Union objects to Amazon’s actions in the Bessemer, AL election

The Retail, Wholesale and Department Store Union (or RWDSU) has filed an appeal against Amazon with the National Labor Relations Board, saying the company again interfered in its election in Bessemer, Alabama (via CNBC).

In a press release, the union alleges the company “threatened to shut down an employee if the union were elected,” banned employees from posting pro-union literature, and “engaged in monitoring and/or appeared to monitor workers on protected sites.” involved in concerted activities”, among others. The union is asking the NLRB to hold a hearing on their objections to determine whether to overturn the results of the second Bessemer election and hold a new election.

The complaint, which you can read in full below, concerns Amazon’s behavior during the union elections that ended last month. The final result of this election is not known at this time – while the votes were counted 993 to 875 against unionization, there were over 400 contested ballots. Therefore, the outcome depends on a hearing that has not yet been scheduled.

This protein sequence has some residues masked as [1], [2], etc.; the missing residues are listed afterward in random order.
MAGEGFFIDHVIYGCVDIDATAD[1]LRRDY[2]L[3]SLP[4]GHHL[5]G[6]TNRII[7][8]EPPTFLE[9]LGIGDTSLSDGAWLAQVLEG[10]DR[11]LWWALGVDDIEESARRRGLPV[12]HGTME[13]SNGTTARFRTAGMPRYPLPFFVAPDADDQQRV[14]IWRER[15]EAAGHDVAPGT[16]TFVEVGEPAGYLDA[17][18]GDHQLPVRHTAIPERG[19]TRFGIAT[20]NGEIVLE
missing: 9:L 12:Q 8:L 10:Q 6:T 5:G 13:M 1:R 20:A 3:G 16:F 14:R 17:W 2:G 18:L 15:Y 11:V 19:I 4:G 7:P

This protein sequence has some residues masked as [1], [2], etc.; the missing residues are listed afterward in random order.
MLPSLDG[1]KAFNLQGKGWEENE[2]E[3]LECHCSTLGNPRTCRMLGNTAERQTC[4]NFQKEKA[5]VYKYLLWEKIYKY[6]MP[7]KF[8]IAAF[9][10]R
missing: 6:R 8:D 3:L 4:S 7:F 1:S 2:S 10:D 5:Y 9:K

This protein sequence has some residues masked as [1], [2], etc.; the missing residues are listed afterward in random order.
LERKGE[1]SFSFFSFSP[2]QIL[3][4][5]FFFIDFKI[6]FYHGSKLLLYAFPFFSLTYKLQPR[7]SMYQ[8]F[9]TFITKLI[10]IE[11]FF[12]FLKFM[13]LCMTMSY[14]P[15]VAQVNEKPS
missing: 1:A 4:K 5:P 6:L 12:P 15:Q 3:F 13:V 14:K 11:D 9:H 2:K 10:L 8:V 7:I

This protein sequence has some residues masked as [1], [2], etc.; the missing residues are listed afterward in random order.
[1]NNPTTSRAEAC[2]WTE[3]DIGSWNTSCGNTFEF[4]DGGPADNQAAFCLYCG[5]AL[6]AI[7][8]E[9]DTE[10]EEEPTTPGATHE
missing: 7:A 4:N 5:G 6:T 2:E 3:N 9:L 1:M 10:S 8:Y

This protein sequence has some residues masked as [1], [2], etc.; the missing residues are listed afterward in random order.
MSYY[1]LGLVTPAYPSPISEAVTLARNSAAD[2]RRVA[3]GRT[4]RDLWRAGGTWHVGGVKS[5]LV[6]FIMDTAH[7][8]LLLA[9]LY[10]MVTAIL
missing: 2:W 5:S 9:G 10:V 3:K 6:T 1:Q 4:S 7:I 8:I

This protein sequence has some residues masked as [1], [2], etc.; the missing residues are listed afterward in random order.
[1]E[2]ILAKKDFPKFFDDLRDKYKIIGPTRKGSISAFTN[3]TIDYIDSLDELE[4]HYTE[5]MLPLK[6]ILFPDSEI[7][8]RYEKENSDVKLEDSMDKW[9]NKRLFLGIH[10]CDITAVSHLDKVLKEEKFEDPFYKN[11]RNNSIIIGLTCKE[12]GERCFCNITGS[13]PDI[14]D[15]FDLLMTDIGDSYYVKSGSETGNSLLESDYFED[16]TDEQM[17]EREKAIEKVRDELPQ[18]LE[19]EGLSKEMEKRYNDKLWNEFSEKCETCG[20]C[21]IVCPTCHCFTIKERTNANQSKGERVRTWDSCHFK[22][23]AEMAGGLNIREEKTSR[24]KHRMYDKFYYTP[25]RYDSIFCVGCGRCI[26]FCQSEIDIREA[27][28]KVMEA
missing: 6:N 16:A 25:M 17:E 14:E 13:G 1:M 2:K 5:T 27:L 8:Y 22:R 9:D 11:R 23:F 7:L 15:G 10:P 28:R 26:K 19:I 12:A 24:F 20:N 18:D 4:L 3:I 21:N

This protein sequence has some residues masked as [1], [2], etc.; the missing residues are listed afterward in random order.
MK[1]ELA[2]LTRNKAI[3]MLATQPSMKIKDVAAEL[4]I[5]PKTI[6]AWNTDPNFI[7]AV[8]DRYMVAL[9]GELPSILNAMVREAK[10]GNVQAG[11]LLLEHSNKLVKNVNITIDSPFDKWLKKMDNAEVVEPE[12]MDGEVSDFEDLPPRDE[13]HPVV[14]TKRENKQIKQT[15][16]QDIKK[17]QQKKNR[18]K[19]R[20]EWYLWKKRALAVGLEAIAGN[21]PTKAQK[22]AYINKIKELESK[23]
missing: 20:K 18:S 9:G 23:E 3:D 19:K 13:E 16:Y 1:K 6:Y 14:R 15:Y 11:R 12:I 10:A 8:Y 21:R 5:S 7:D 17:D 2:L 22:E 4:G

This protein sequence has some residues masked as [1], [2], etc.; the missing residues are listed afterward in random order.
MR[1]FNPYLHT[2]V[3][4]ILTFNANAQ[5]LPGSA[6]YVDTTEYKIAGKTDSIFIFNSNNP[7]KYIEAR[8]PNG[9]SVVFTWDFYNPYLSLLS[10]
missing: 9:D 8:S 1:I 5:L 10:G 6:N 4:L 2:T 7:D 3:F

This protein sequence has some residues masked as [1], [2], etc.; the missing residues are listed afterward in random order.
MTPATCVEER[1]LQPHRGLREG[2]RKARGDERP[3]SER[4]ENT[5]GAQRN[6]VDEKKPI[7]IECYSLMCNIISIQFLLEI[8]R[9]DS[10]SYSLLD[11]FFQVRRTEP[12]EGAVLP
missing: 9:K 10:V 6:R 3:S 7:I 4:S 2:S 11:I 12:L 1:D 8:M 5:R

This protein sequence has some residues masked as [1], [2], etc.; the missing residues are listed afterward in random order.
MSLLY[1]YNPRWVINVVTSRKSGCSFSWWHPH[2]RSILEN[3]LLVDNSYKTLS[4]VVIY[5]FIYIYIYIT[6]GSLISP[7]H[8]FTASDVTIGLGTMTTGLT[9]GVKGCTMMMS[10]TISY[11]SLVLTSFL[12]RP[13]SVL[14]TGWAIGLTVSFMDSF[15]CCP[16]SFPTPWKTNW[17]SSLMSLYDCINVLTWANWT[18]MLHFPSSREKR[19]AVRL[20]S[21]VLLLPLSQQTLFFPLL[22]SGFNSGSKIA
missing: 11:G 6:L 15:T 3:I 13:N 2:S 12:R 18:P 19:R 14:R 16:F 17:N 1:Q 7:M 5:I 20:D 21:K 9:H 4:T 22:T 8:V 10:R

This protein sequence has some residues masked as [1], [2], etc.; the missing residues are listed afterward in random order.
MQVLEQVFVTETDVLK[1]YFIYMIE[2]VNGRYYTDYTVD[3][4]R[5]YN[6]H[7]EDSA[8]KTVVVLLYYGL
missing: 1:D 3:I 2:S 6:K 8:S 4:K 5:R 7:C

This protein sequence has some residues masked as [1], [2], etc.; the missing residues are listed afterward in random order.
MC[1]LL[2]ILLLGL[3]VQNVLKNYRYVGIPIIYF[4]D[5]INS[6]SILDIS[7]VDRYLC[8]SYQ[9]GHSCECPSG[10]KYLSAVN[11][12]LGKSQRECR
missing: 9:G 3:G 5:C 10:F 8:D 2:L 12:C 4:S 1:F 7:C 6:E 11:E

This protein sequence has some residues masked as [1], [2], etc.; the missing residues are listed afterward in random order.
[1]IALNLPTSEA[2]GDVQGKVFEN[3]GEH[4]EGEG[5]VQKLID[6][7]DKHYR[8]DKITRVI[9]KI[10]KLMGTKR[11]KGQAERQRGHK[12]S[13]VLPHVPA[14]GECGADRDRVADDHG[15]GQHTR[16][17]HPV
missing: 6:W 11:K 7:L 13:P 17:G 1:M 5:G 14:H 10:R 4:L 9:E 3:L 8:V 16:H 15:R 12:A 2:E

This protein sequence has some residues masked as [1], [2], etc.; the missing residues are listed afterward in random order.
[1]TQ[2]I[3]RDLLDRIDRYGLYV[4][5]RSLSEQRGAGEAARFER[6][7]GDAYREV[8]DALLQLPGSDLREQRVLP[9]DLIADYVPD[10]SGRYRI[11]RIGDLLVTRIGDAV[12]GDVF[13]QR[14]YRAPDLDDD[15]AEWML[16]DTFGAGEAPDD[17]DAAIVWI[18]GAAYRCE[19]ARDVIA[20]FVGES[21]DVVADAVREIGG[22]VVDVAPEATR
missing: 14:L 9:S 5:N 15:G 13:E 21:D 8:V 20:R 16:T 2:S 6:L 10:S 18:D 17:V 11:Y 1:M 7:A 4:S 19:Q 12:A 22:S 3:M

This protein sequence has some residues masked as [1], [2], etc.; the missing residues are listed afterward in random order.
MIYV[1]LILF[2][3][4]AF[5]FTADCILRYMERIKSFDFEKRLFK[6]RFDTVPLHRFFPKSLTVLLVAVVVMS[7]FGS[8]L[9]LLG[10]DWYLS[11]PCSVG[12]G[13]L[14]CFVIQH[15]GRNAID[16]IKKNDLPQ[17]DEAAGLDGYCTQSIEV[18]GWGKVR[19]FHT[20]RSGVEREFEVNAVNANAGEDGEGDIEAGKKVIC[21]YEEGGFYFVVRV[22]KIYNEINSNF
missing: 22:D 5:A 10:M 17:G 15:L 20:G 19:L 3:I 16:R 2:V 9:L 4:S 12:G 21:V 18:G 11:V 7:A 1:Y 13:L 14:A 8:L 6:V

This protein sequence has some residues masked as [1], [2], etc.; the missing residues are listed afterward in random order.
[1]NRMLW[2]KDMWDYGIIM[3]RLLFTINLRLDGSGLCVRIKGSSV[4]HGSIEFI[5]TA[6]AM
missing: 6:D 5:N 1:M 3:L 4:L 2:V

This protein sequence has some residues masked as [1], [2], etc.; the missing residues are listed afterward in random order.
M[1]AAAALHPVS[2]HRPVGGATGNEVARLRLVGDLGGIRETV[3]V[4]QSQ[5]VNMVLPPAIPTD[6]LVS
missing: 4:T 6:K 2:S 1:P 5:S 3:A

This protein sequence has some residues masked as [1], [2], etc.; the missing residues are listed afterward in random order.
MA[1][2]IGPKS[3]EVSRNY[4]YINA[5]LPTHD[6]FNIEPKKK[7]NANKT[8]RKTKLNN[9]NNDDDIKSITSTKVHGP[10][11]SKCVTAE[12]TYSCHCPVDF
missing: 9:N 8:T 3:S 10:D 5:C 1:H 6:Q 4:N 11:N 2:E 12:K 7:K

The election, which is now being contested, was held as a replay after RWDSU lost a previous election by a narrow two-to-one last year. The NLRB determined that Amazon had interfered with the first election in Bessemer and ordered a new one.

In a statement, RWDSU President Stuart Appelbaum said, “We urge the NLRB to carefully consider our objections and ensure that no company, even with the bottomless pockets of Amazon, can be allowed to stand above the law.”

Amazon did not respond immediately The edge‘s request for comment.

Amazon has faced similar allegations outside of Bessemer. In January, the NLRB filed a complaint against Amazon, saying it threatened, monitored and intimidated workers and prevented organizers from distributing literature during the Staten Island union campaign. The agency is also suing the company over the firing of Amazon Labor Union organizer Gerald Bryson and is trying to end the practice of “captive audience” meetings.

That means the results of both Amazon’s unionization elections are currently being contested — on Thursday, Amazon said it intends to appeal the Amazon Labor Union’s victory in New York. The result of this election was far more decisive; Workers at Amazon warehouse JFK8 voted 2,654 to 2,131 to organize.

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